Serbia's new inclusion in Index highlights benefits of investing outside indexes

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      By Emerging Markets TeamEaton Vance Management

      Boston - The Eaton Vance emerging markets debt team has long held that issuers outside the common EM benchmarks are a tremendous source of opportunity for managers willing to devote the time, resources and expertise required for such investments.

      The announcement on February 10 by JP Morgan that Serbia will be added to its Government Bond Index - Emerging Markets (GBI-EM) underscores why the outside-the-benchmark approach is so valuable. When Serbia officially moves to the local-currency benchmark in June, its 0.33% weight in the GBI-EM could attract as much as $800 million in foreign investment to the three eligible Serbian issues, according to JP Morgan. That's a huge increase in demand, and potentially in the price of the bonds.

      Rushing in with the crowd to buy bonds simply because they are now part of a benchmark highlights what we believe is one of the major flaws with index-based strategies. Investment decisions are, by definition, reactive, arbitrary and untethered to fundamental value.

      In contrast, the EM debt team first invested in Serbian debt more than a decade ago, as a result of proprietary country-level macroeconomic and political research. While this approach is time- and labor-intensive, we believe it is the best process for identifying potential success stories.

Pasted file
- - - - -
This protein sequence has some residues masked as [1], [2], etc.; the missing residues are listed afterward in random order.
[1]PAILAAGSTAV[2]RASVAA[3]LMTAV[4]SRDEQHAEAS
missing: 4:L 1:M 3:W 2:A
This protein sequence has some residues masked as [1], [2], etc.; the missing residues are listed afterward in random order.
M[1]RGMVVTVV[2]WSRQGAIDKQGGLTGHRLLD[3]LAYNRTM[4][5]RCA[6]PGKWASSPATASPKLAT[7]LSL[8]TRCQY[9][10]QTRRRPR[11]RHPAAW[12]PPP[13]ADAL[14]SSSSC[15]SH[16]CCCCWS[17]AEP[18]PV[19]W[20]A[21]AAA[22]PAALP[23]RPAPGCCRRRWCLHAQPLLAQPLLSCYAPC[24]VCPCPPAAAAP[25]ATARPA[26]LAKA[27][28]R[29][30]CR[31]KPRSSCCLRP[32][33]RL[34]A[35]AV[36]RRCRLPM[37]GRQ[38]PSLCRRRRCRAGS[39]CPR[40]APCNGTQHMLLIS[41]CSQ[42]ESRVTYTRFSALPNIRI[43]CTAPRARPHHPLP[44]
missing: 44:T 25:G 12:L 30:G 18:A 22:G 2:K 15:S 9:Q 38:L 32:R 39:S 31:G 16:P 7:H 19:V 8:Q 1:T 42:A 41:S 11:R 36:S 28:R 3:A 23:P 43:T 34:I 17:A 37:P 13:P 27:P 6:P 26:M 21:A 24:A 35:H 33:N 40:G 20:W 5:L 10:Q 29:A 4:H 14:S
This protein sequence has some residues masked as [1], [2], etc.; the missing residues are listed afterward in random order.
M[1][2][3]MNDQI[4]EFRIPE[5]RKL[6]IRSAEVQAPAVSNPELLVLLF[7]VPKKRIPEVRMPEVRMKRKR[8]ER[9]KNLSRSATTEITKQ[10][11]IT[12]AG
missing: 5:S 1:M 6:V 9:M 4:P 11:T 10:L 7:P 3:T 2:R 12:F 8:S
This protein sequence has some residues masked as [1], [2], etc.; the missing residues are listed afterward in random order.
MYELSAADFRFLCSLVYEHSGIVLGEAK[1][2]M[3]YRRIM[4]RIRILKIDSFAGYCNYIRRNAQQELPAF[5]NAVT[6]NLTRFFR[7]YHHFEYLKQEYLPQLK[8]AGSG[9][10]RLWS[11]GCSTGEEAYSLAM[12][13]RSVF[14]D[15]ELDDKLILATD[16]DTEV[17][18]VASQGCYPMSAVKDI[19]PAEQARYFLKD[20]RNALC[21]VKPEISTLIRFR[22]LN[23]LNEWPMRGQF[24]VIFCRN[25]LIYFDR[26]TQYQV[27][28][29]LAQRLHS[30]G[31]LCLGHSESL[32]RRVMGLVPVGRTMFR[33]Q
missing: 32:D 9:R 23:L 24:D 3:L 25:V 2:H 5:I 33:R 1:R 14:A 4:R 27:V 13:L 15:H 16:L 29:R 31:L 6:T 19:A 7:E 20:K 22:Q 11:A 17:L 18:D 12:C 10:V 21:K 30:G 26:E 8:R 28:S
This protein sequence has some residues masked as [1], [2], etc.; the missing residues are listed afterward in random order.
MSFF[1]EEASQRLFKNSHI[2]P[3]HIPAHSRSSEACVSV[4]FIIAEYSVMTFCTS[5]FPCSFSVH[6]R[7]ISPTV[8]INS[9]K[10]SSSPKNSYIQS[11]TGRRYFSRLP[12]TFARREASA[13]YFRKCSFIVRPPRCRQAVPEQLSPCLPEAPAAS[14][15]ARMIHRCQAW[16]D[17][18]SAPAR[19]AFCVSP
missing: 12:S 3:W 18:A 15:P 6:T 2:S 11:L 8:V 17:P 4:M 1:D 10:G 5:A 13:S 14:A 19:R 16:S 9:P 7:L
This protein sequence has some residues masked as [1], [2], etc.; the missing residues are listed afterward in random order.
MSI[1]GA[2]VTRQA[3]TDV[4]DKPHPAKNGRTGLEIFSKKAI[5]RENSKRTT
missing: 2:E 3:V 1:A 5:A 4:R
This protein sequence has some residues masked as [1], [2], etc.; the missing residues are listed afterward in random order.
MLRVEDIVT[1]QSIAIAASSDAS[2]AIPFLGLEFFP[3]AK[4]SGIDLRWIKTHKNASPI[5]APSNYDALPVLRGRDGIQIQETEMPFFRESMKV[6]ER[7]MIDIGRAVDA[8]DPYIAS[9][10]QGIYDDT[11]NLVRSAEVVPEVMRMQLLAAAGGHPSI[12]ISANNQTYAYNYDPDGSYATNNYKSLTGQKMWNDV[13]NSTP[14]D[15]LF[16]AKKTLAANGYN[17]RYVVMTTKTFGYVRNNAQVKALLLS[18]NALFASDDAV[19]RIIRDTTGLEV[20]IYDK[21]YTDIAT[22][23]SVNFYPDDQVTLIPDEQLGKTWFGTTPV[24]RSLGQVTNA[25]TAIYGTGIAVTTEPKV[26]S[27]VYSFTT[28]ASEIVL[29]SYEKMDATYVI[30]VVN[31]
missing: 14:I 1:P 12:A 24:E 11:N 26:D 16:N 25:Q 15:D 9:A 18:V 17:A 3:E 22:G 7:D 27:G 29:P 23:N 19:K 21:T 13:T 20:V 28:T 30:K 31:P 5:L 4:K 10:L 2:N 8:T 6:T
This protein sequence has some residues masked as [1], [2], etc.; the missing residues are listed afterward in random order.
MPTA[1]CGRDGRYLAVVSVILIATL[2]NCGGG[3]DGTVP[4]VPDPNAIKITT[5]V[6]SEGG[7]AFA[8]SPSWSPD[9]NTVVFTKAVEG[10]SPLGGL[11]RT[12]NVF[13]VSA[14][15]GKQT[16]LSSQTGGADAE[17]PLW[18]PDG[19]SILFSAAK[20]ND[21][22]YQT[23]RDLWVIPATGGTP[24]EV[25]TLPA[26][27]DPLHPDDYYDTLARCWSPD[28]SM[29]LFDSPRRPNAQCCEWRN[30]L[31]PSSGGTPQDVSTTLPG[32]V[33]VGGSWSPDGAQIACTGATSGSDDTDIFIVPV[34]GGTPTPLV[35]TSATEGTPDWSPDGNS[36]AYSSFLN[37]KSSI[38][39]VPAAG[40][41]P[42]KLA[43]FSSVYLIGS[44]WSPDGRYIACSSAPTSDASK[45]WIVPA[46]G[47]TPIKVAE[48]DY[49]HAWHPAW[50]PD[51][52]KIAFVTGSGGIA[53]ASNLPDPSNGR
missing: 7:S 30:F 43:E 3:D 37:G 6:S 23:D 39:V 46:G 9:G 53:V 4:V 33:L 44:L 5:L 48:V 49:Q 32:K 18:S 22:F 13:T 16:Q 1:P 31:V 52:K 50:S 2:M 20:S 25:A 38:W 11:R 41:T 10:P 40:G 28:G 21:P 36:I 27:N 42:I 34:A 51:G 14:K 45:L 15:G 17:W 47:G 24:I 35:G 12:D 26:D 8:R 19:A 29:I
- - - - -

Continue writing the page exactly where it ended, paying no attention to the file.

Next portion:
In Serbia, we saw a former communist country committed to the hard transition to democracy and a market-based economy, with concrete reforms such as:

      • Closing or privatization of failing state-owned enterprises.
      • Restructuring and downsizing of large public utilities.
      • Reducing the size of the public sector workforce.
      • Reform of the banking sector, including a reduction of nonperforming loans.

      When we first bought Serbian bonds, the yield was around 15%; today, it is about 2.6%. Serbia has taken steps to boost liquidity of its debt to qualify for inclusion in the GBI-EM, and may indeed be an attractive holding relative to other Index issuers, based on pricing and fundamentals. But much of Serbia's potential is now "priced in" its bonds.

      Bottom line: Serbia's progress over the last decade illustrates the potential for alpha in the EM debt sector for those willing to invest the time and effort to go beyond the narrow universes of common indexes.